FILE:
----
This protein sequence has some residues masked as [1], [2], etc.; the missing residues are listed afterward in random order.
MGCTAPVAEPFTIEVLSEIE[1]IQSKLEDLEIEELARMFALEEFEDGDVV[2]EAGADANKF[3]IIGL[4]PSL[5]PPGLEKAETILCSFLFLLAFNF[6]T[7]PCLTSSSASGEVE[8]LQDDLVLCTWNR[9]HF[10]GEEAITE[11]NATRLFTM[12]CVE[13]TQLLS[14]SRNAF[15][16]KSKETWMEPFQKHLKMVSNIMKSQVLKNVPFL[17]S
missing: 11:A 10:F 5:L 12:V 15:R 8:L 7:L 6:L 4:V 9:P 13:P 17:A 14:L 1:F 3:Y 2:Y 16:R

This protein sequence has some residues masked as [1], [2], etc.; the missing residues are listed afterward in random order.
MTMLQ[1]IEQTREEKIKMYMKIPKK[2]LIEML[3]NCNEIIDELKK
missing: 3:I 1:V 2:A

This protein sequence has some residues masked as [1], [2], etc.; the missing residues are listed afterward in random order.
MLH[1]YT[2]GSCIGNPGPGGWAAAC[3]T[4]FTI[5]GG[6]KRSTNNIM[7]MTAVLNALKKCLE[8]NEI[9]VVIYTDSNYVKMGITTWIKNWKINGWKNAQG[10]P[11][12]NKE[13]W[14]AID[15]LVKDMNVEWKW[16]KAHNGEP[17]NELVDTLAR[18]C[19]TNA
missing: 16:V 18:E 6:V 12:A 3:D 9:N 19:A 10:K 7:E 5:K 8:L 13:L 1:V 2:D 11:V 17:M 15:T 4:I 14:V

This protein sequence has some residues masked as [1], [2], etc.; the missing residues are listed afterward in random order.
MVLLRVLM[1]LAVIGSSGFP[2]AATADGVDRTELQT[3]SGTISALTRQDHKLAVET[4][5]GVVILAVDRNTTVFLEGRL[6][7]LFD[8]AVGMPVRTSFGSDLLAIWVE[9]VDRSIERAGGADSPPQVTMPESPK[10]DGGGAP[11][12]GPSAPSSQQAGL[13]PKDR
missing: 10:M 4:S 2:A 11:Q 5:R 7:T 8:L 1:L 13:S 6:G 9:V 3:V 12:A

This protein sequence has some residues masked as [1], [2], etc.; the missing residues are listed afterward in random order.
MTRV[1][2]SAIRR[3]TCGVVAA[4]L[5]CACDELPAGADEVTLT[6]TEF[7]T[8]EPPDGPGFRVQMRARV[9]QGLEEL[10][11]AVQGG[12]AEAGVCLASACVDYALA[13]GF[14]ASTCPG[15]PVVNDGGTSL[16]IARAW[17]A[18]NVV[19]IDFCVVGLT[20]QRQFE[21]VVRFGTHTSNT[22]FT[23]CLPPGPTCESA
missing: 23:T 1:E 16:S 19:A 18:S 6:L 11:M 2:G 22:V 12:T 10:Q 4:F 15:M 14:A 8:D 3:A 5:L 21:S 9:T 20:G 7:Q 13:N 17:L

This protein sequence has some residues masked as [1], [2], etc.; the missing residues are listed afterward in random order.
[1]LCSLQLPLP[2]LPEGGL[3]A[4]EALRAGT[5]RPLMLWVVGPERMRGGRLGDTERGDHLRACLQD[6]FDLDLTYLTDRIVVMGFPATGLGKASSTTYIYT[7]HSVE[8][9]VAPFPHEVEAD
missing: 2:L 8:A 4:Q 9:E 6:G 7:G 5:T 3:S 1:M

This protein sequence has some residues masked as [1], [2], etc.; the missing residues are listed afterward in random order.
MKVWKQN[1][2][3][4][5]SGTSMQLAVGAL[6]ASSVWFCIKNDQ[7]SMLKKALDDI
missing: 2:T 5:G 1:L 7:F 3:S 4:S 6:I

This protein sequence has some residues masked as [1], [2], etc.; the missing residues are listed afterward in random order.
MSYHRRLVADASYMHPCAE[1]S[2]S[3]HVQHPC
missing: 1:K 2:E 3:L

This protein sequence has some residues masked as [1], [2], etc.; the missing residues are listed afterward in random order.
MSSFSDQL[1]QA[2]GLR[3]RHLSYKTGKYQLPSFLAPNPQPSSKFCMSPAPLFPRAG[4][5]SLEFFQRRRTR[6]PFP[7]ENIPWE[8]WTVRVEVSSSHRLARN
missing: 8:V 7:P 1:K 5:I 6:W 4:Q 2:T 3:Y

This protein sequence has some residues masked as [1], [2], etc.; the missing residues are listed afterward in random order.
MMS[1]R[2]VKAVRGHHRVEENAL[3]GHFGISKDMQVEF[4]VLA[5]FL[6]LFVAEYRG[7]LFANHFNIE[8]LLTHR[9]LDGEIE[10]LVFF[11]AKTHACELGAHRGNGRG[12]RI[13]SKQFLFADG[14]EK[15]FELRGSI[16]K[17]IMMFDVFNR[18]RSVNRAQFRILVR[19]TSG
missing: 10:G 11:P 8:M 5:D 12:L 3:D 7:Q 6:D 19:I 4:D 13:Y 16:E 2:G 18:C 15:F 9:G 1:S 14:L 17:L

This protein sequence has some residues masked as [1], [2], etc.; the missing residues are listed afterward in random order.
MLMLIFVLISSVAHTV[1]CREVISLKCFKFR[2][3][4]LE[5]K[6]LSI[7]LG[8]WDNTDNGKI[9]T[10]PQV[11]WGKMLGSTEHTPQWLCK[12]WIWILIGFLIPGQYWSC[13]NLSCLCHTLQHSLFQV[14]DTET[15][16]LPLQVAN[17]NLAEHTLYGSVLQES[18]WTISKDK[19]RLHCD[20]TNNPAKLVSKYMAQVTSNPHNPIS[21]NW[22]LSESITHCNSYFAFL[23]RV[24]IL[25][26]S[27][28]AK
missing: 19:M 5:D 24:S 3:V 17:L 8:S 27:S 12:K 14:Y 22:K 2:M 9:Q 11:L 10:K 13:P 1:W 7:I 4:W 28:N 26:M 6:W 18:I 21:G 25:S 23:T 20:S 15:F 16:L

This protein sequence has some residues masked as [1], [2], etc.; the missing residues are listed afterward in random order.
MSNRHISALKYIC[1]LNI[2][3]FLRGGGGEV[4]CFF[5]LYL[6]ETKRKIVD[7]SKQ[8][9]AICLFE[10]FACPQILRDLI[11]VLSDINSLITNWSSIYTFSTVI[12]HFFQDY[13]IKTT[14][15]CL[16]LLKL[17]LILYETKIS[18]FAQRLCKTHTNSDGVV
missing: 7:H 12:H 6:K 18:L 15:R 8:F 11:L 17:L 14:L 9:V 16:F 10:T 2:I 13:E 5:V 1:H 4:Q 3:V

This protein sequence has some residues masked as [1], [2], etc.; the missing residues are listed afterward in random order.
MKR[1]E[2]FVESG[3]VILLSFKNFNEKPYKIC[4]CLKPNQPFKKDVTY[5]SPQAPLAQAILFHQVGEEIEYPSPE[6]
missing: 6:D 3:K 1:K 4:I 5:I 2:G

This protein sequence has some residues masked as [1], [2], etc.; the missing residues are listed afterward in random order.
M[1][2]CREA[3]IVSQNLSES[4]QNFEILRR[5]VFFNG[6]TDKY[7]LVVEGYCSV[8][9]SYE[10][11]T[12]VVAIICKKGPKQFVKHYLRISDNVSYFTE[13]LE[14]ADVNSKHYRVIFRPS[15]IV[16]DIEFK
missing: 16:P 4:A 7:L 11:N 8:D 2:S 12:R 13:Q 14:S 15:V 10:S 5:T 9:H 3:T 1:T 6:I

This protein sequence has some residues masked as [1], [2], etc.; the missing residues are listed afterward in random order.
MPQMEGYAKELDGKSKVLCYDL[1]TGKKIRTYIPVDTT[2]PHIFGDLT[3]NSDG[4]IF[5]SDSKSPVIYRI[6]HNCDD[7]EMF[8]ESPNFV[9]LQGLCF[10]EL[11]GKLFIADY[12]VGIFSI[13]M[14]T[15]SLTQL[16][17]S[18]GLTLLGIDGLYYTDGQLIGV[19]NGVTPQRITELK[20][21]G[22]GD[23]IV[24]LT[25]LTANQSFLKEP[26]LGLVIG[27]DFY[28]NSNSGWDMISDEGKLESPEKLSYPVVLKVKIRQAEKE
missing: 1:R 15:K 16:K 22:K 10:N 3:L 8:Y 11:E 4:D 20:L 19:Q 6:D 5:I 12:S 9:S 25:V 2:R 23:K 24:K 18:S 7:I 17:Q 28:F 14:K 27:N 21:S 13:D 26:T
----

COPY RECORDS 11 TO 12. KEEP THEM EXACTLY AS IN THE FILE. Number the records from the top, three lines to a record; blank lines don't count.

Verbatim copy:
This protein sequence has some residues masked as [1], [2], etc.; the missing residues are listed afterward in random order.
MLMLIFVLISSVAHTV[1]CREVISLKCFKFR[2][3][4]LE[5]K[6]LSI[7]LG[8]WDNTDNGKI[9]T[10]PQV[11]WGKMLGSTEHTPQWLCK[12]WIWILIGFLIPGQYWSC[13]NLSCLCHTLQHSLFQV[14]DTET[15][16]LPLQVAN[17]NLAEHTLYGSVLQES[18]WTISKDK[19]RLHCD[20]TNNPAKLVSKYMAQVTSNPHNPIS[21]NW[22]LSESITHCNSYFAFL[23]RV[24]IL[25][26]S[27][28]AK
missing: 19:M 5:D 24:S 3:V 17:L 8:S 27:S 12:K 14:Y 22:K 2:M 9:Q 11:L 10:K 13:P 1:W 7:I 4:W 28:N 26:M 6:W 18:I 21:G 25:S 23:T 20:S 15:F 16:L

This protein sequence has some residues masked as [1], [2], etc.; the missing residues are listed afterward in random order.
MSNRHISALKYIC[1]LNI[2][3]FLRGGGGEV[4]CFF[5]LYL[6]ETKRKIVD[7]SKQ[8][9]AICLFE[10]FACPQILRDLI[11]VLSDINSLITNWSSIYTFSTVI[12]HFFQDY[13]IKTT[14][15]CL[16]LLKL[17]LILYETKIS[18]FAQRLCKTHTNSDGVV
missing: 7:H 12:H 6:K 18:L 15:R 8:F 11:L 17:L 14:L 9:V 16:F 10:T 2:I 13:E 5:V 1:H 4:Q 3:V